However, the most important thing is to improve the rate of force development rather than muscular gains. This means that compound movements and Olympic lifts are useful for the development of your extensors and glutes, but are more of a secondary concern.

This study highlights the likelihood that pelvic and trunk speed & stability contribute to increased hand speed during a punch. The primary concern is improving the rate of force development, which is better trained with:

  • Single leg strength
  • Plyometrics
  • Box Jumps
  • Kettlebell movements

How many times a week should a boxer lift weights?

If you’re boxing three times a week I don’t think you will have the capacity or powers of recovery to train more than three times a week. I’d be tempted to say twice is enough.

It depends on what you take more seriously. Are you more keenly impacted by your strength and appearance, or would you prefer to be a better boxer?

If you want to focus more on boxing, then weightlifting twice a week is ample. If you’d like to be bigger and stronger, then you’ll need to prioritise that.

Example weightlifting for boxing training week

Monday

– Weight Training –

– Boxing –

Tuesday

– Cycling –

– Boxing –

Wednesday

– Weight Training –

– Muay Thai

Thursday

– Day Off –

Friday

– Circuits –

Saturday

– Boxing –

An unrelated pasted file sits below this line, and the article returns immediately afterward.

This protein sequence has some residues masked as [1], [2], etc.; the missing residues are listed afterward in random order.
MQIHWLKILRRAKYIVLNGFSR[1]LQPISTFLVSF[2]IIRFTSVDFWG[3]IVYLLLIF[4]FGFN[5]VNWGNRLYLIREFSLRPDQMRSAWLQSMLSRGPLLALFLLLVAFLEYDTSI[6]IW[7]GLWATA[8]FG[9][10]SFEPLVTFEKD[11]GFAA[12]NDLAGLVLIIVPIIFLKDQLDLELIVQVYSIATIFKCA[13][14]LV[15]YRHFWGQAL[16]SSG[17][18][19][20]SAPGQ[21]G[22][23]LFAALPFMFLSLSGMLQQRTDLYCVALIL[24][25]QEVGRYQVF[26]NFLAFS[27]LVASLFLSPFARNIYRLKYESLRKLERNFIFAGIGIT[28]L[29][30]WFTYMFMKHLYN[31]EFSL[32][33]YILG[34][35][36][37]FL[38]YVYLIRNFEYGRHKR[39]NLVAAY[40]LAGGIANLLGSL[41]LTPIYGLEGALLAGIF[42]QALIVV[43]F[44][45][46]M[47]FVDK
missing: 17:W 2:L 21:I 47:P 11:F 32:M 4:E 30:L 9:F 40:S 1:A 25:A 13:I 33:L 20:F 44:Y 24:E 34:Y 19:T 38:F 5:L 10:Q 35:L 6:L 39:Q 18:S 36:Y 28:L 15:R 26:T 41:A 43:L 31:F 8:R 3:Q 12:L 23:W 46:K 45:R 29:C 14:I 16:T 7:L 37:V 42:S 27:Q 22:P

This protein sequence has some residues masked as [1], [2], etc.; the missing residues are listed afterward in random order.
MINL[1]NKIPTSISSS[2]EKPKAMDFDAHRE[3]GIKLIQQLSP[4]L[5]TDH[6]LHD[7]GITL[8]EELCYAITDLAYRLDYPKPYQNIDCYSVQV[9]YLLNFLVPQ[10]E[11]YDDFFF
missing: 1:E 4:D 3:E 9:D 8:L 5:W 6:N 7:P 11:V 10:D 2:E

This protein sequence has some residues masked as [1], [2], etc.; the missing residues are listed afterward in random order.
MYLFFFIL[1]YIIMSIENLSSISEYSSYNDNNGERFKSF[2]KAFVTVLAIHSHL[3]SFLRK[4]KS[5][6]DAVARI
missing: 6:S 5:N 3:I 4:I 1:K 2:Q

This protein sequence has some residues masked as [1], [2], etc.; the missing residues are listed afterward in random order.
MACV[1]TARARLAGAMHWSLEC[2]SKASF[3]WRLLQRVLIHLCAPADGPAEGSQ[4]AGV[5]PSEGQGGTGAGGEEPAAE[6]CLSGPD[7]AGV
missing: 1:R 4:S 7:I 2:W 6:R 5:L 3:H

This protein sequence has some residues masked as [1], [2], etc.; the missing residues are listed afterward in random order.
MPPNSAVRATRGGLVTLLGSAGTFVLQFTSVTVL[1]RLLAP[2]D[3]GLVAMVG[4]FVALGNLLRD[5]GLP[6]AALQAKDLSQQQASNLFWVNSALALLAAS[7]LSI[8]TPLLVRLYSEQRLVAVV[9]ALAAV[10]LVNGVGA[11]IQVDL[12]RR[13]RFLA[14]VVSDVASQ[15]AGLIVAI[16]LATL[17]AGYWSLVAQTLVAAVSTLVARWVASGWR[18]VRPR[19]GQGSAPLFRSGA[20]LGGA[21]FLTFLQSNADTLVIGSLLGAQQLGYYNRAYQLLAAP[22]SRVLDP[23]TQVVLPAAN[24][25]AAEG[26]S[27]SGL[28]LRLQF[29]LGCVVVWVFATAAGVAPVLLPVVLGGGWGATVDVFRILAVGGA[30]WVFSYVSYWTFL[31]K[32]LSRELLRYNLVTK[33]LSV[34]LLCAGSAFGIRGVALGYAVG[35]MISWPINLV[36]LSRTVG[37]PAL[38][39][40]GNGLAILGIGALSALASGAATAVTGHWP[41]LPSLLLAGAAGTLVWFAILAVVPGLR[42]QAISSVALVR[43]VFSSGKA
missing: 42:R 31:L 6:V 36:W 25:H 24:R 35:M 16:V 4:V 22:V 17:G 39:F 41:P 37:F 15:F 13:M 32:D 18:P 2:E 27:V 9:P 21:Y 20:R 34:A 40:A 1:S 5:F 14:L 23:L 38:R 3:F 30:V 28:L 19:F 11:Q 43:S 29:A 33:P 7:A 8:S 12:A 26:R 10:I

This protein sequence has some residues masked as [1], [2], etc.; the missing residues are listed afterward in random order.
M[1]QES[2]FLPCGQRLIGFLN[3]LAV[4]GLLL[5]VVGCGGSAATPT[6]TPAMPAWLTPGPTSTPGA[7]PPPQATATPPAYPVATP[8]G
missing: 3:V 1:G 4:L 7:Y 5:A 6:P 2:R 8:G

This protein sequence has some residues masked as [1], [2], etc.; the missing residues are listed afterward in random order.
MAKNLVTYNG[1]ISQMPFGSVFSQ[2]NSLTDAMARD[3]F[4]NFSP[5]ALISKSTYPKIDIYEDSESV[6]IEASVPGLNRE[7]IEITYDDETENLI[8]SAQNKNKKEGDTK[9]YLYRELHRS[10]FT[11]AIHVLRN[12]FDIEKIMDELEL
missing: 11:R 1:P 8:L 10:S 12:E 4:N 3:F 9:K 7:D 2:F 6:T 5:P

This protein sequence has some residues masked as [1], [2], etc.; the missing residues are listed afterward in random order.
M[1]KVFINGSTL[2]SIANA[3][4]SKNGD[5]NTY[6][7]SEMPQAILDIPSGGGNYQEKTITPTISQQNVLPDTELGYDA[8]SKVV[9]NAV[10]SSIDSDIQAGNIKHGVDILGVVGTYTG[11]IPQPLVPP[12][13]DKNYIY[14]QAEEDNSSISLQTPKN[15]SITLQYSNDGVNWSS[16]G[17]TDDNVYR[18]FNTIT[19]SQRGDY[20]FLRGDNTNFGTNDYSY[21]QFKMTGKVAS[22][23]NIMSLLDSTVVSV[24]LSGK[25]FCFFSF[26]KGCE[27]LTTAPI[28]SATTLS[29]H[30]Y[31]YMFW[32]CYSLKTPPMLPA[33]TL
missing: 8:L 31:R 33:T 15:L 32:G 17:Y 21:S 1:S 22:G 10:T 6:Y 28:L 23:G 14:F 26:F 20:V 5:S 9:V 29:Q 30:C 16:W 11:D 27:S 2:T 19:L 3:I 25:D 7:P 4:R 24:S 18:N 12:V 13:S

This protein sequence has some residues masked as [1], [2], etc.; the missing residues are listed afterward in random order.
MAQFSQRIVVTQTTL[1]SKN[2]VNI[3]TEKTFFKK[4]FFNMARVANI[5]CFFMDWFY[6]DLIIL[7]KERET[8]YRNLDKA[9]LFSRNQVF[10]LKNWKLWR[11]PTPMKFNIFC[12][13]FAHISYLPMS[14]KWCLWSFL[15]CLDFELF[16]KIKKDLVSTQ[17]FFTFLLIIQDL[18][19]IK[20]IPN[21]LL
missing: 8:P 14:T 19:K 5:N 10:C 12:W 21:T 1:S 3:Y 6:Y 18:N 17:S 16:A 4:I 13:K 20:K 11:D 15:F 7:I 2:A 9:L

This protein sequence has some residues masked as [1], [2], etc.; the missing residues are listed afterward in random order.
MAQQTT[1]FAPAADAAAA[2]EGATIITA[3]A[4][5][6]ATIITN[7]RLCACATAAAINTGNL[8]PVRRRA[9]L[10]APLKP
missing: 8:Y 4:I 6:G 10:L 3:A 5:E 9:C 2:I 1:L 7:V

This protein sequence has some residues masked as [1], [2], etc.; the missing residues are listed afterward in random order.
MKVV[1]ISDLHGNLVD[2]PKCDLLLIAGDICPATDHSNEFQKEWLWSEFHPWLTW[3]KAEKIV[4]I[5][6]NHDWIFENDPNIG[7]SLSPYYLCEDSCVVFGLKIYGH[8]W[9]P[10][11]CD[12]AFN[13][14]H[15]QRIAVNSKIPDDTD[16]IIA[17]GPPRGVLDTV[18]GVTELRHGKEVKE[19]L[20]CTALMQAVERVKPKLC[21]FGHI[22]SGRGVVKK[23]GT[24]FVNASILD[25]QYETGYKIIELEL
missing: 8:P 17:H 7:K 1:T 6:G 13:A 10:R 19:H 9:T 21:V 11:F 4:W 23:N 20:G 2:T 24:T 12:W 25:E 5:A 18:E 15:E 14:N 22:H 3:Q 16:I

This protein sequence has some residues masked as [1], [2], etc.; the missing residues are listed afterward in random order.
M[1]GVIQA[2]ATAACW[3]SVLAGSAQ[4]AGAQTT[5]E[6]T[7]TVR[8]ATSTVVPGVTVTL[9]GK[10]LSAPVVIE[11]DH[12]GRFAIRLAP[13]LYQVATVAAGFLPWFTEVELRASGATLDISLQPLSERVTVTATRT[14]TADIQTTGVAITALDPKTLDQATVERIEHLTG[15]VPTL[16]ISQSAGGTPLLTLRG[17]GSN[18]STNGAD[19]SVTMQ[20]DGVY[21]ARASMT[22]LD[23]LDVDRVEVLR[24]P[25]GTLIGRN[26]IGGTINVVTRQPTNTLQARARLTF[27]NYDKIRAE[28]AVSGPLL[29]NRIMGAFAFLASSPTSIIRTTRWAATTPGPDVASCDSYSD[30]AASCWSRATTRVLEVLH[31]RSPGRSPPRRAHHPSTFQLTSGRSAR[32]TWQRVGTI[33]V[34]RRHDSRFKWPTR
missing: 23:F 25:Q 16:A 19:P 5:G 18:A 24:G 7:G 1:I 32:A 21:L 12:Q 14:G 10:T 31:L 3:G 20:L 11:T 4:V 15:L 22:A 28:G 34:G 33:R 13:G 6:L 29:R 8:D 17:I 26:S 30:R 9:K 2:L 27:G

Sunday

– Day off –

When I incorporate weightlifting into my weeks, the focus tends to be on:

  • Cleans
  • Jerks
  • Kettlebell snatches
  • Kettlebell clean and jerks
  • RDLs
  • Squats
  • Pull-ups
  • Push-ups
  • Single-leg plyometric exercises (pistol squats, plyometric bounds etc)
  • Single-arm shoulder press
  • Side-side rotational pivot

Does building muscle increase Punching Power?

No. Whilst increasing your overall muscle mass may allow for heavier hands when punching, if you can’t throw a punch with the same speed because there’s more weight to move, you’re hindering your rate of force development.

So if you’re weight training specifically to improve punch power, higher repetition compound or isolation lifts likely aren’t going to have a positive effect.

So does Weightlifting increase punch power?

It can do, but not very effectively. There’s nothing more effective than improving your timing and speed. But weightlifting does have its benefits and if you’re looking to punch harder I would focus on:

  1. Single leg strength: the majority of your power comes from rotational force. And that starts with singular leg strength. Train explosively with single leg plyometric work like bounds or single leg box jumps.
  2. Speed: the faster you can move, the better chance you have of punching harder. Kettlebell snatches and cleans are a particularly effective way at improving your footwork and rate of force production.
  3. Upper body rotational force: Utilise paused, weighted pull-ups to improve your upper back strength and power from a dead stop, as this can translate to rotational force improvement when initiating a punch.

So what weight training should boxers do?

Primarily the repetitions should low a you’re not trying to gain muscle. You’re trying to stimulate myofibrillated hypertrophy as opposed to sarcoplasmic hypertrophy. The more mass you carry, the harder each three minute round will be.

Sarcoplasmic hypertrophy stimulates muscle growth through heavier weights and lower rep ranges- essentially it’s building power production as opposed to the more bodybuilding-centric sarcoplasmic variety.